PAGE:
The next generation
The very fact that this car is here at all is pretty miraculous, considering that during its development, the owner of Saab at the time, General Motors, decided to call time on the loss making division. Only an eleventh hour rescue by Spyker meant that Saab continued as a going concern. Normally, a new model like the new 9-5 is launched with a big budget marketing campaign, fanfare by its dealers and an exotic press launch to woo the journalists, but all of these fell by the wayside with the 9-5, because company execs were instead concentrating on getting Saab back on its feet.
Thanks to its GM parentage at the time, the 9-5 makes use of an elongated Vauxhall Insignia platform. In Aero guise as tested, the twin turbocharged 2.0-litre diesel engine produces 187bhp, develops 295lb ft of torque, and accelerates to 62mph in just 8.8 seconds. Though the 9-5 never feels as quick off the line as the raw figures suggest, and the engine is noisy, even when warmed through. The driving experience is a little on the mundane side, with steering that feels over assisted at times, and lacks real communication. The 9-5 handles neatly enough though, with plenty of grip, but the ride can become unsettled over poorer surfaces.
As the flagship of the range, it is rare for this kind of model to be paired just to a manual gearbox, with most owners preferring a self-shifting automatic. But in Aero guise, buyers have to make do with a sometimes notchy six-speed manual. Fuel economy figures of 47.1mpg and CO2 emissions of 159g/km would have been remarkable in this size of car just a short while ago, but rivals like the new Audi A6 and BMW 5 Series have moved the game on and return figures that are around 20 per cent better.
Inside, there’s a mix of traditional Saab detailing and modern GM parts bin materials, together with a truly huge cabin. As you’d expect from Saab, the seats are magnificently comfortable, offering lots of lateral support and delivering the kind of comfort that means you can cross continents without feeling weary. The architecture of the dashboard itself is attractive, but lacks the quality of other premium badged rivals – the use of Insignia stalks and switchgear just don’t cut it in a car costing over £32K. Tradition dictates that the ignition key is located between the front seats, like on proper Saabs, but because the 9-5 comes with keyless entry, Saab has thoughtfully located the stop-start button there as a modern day twist. The satellite navigation unit is easy to use, but is let down by the fact that it only allows a five-digit postcode entry. In terms of space, both driver and passengers will never complain at the amount of room on offer, but thanks to a swooping roofline, you do need to bow your head a little more than rivals to get in and out. Boot space is well up to the class average, with 515 litres of space.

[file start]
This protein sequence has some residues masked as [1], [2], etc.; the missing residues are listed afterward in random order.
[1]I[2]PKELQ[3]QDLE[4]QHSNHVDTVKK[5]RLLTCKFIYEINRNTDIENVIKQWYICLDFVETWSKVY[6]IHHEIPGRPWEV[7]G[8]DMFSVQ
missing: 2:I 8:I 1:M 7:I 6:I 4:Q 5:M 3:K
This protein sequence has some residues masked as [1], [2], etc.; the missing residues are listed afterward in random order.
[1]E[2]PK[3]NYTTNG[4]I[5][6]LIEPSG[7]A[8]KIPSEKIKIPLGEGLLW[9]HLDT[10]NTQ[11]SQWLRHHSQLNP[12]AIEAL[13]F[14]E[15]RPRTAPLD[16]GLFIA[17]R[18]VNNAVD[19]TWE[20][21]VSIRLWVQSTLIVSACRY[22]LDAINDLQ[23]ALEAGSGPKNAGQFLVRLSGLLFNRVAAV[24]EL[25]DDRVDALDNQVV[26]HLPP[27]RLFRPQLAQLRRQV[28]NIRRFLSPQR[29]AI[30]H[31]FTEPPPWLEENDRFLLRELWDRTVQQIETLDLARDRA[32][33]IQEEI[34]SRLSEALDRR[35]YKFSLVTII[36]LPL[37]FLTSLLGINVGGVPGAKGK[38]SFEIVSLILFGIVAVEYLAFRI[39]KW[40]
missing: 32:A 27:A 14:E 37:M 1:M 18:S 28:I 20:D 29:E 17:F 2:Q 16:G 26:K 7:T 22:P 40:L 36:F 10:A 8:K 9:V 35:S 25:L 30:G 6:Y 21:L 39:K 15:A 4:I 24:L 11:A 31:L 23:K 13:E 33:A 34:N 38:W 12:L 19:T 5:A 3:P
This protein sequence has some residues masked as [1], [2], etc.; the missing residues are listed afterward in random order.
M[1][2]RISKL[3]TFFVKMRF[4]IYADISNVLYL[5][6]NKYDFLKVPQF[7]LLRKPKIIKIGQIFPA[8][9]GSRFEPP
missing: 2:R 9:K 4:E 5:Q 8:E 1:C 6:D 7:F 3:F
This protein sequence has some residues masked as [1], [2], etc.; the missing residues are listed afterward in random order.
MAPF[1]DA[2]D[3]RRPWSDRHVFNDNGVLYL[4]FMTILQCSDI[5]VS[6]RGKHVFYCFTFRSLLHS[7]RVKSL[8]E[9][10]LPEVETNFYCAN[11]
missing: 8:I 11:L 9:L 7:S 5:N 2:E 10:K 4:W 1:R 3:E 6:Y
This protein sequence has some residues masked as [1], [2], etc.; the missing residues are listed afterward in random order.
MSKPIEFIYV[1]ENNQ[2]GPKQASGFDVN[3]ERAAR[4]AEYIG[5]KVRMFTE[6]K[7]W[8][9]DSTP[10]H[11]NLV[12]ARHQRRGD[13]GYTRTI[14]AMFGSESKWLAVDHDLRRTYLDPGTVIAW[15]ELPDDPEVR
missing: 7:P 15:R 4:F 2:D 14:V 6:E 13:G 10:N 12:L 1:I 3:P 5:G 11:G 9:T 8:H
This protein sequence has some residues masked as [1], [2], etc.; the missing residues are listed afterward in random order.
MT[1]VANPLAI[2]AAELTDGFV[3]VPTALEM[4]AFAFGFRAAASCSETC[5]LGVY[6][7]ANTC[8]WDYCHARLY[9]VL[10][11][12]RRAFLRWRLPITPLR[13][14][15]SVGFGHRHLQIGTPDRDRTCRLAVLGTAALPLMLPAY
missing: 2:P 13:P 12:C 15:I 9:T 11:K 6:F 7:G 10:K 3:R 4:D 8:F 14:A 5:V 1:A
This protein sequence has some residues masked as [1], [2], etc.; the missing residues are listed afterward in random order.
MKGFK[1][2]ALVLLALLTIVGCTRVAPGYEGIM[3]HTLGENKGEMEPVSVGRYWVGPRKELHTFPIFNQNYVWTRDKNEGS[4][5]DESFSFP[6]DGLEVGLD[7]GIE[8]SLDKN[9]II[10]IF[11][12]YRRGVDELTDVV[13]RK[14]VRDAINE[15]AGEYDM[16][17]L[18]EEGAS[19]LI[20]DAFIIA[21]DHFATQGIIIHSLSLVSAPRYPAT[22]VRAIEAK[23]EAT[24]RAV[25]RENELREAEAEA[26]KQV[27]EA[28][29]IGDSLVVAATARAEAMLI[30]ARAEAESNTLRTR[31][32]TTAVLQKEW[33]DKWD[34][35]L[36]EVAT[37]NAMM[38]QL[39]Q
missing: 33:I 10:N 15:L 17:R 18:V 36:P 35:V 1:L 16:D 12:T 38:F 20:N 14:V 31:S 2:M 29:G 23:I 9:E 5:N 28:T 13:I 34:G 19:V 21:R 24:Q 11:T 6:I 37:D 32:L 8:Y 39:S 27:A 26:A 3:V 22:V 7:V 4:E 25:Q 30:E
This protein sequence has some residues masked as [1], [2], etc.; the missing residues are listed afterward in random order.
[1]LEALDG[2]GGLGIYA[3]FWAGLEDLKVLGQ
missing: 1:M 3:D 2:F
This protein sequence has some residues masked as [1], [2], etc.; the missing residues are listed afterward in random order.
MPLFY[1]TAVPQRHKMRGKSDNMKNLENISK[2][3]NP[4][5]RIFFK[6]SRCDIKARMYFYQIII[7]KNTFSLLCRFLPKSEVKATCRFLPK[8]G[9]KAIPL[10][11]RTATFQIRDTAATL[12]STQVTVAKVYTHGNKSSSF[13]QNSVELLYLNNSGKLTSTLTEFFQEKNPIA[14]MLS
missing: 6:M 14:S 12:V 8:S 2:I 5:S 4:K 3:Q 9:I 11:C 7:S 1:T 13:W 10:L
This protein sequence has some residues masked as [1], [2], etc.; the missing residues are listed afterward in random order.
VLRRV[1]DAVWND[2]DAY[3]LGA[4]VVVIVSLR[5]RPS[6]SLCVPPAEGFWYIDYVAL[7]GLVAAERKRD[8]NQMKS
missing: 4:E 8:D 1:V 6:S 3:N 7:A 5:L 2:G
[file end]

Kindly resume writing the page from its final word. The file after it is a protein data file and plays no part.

Pros: Incredibly spacious, armchair-like seating, large boot, distinctive design, well equipped.
Cons: Lacks the ability of premium rivals, interior doesn’t feel special enough for £32K, noisy engine, no automatic option.
Rivals: Audi A6 S line 2.0 TDI, BMW 520d M Sport, Volvo S80 D5 SE Lux
Saab 9-5 Aero 2.0 TTiD4
Engine: 1956cc, 4-cylinder, turbodiesel
Transmission: 6-speed manual
Power output: 187bhp at 4,000rpm
Maximum torque: 295lb ft at 1,750rpm
Maximum towing weight: 1,800kg
Top speed: 143mph
Acceleration 0-62mph: 8.8secs
Combined fuel consumption: 47.1mpg
CO2 emissions (Taxband): 159g/km (G)
Benefit in kind tax liability: 23%
Size (Length/width with mirrors): 5,008/2,114mm
Boot space (Minimum/maximum): 515/tba litres
Insurance group: 29
EuroNCAP safety rating: 5 stars
DieselCar rating: 3.5 stars